Progressive Web Apps
Originally appeared on http://risebird.tumblr.com/
What is this standard exactly? For one, PWAs will never act like something is wrong when an asset can’t be downloaded from the host or when an API call is taking too long. This is because they attempt to employ all means possible to not ruin your experience by utilizing things like the cacheing system, local storage, and service workers, to keep you in an immersive experience for as long as possible. This is especially important since users’ attention spans seem to plummet every decade. PWAs always use HTTPS, load quickly on your browser, and even work when there is no network connection at all. They also tend to be more user friendly by asking users how they want to interact with the app in a “progressive” way, such as asking for permissions to use native device features, and falling back gracefully to a still-usable UX if such requests are denied.
But are PWAs ready for the World Wide Web? While Chrome and Firefox have taken steps to support PWAs, other browsers like Safari are still behind the ball. It is up to the PWA right now to fall back gracefully when being used on an older browser. You can get a nice progress page on PWA features’ support (broken down by browser) by going here:https://ispwaready.toxicjohann.com/
It does seem that PWAs are the future, considering that you don’t need to browse some app store to download them. Instead, they can be easily saved directly (and immediately) to your home screen via a browser link. In fact, app stores and other similar collective applications are actually including them in their catalogs, because PWAs have become “first class citizens” in the application world. In any case, the decoupling of apps that can provide “native-like” experiences from the app stores they have mostly been found on in the past, has allowed us to skip the commercial mumbo-jumbo (and sometimes payments) that are normally associated with downloading native applications. Emerging markets, such as those found in countries where the network carriers can only provide 2G networks, also stand to gain a lot from PWAs. This is because PWAs perform so well under poor network conditions, and are expected to work in a minimal way, even when there is no network available at all. Oh and PWAs can also do push notifications, provide APIs for sharing things natively, and offer full screen experiences. Sold yet?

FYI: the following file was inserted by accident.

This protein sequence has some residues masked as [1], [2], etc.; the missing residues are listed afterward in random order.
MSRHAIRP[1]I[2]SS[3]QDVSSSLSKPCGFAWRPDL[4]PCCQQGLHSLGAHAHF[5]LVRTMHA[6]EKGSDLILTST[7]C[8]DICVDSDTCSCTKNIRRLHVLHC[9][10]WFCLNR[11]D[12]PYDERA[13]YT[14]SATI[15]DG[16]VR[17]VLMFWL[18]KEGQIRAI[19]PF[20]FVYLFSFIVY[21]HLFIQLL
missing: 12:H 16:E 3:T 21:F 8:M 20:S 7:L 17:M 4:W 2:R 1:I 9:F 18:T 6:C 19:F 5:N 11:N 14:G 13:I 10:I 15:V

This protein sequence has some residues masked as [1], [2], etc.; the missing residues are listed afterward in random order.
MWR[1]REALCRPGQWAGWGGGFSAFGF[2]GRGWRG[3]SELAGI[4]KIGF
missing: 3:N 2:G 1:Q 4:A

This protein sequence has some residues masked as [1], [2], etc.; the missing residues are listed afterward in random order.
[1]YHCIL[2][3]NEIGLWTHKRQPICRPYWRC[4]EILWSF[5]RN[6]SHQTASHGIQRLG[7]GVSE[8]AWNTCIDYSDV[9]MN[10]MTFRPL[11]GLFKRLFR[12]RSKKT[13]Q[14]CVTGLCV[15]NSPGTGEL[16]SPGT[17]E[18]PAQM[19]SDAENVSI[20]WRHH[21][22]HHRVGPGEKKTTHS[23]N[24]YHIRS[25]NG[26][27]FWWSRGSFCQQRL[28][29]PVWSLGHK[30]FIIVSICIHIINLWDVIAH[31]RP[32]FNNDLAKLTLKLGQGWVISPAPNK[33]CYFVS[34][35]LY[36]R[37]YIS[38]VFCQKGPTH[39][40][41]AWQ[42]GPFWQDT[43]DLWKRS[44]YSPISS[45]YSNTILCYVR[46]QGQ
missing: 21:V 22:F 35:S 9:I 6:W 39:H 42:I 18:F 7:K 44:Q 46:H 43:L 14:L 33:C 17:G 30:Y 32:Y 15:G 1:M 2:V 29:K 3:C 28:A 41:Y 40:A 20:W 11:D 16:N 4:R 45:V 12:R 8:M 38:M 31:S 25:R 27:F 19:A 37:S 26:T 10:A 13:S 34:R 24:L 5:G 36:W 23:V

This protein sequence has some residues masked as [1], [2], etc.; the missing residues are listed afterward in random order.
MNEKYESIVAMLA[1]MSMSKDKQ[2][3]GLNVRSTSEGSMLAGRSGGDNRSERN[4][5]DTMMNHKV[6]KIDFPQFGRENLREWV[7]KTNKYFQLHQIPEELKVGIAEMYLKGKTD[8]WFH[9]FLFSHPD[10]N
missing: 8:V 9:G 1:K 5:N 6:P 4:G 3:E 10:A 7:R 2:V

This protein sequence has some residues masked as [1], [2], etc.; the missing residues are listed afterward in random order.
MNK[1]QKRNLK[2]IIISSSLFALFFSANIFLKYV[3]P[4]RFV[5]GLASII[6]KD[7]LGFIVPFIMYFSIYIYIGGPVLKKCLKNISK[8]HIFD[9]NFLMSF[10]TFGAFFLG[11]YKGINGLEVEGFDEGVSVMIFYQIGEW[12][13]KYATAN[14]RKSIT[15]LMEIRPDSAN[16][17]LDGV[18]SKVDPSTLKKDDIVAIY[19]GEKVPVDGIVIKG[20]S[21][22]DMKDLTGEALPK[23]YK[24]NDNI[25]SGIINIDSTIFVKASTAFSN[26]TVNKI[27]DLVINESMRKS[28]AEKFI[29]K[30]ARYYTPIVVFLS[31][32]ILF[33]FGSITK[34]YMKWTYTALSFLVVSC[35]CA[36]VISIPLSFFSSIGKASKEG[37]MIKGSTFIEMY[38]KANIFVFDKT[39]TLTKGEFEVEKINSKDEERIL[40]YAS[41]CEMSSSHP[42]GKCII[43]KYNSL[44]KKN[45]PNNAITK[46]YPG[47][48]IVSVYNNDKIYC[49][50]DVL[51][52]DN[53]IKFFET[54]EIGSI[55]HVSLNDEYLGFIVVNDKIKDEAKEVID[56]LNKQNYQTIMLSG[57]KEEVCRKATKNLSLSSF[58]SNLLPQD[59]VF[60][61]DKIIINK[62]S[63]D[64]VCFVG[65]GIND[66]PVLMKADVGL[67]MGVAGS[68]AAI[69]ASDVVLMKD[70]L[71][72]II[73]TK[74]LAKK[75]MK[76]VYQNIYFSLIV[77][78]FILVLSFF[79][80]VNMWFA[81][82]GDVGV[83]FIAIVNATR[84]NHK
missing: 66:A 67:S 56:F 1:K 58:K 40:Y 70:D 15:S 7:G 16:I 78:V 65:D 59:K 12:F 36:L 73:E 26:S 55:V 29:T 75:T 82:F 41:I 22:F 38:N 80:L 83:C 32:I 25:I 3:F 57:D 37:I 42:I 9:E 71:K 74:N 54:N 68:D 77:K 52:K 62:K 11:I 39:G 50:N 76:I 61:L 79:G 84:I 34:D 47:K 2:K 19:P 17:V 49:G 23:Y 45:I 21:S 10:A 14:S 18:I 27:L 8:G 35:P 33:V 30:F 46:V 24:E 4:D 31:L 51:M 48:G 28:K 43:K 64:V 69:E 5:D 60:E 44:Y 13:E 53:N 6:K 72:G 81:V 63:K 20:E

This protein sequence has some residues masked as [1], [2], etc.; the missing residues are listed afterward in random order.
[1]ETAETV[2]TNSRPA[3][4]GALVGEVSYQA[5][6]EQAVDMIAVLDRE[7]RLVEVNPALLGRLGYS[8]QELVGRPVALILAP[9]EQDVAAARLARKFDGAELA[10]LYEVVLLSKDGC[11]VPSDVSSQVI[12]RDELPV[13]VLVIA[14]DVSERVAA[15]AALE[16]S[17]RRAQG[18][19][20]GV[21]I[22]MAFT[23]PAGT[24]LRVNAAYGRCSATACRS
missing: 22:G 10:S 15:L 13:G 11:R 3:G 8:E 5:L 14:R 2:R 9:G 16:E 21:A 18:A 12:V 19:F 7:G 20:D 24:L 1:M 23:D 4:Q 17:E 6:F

But how does one make a PWA? This is done by including a manifest JSON file in your application, in which you provide information on things like application name, screen orientation, icons, background, etc… Basically, this file allows you to control how your app appears and how it is launched. A great site/library for getting started with PWA development, Workbox, can be found here:https://developers.google.com/web/tools/workbox/
If you have already built a Progressive Web App, Google’s Lighthouse is a great tool to measure how “up to standard” your PWA really is. Lighthouse assesses how fast your “time to interactive” is for your application, as opposed to the normal “time to first byte/render” for web apps, because PWAs pride themselves on delivering a decent, usable experience, as quickly as possible to the users. Lighthouse is available as a Chrome plugin and you can start using it to measure you PWA’s performance right away, via the DevTools’ Audit tab.
The future of web apps is here folks, and Progressive Web Apps are the new way to provide great application experiences to the users, no matter how many bars they have on their network.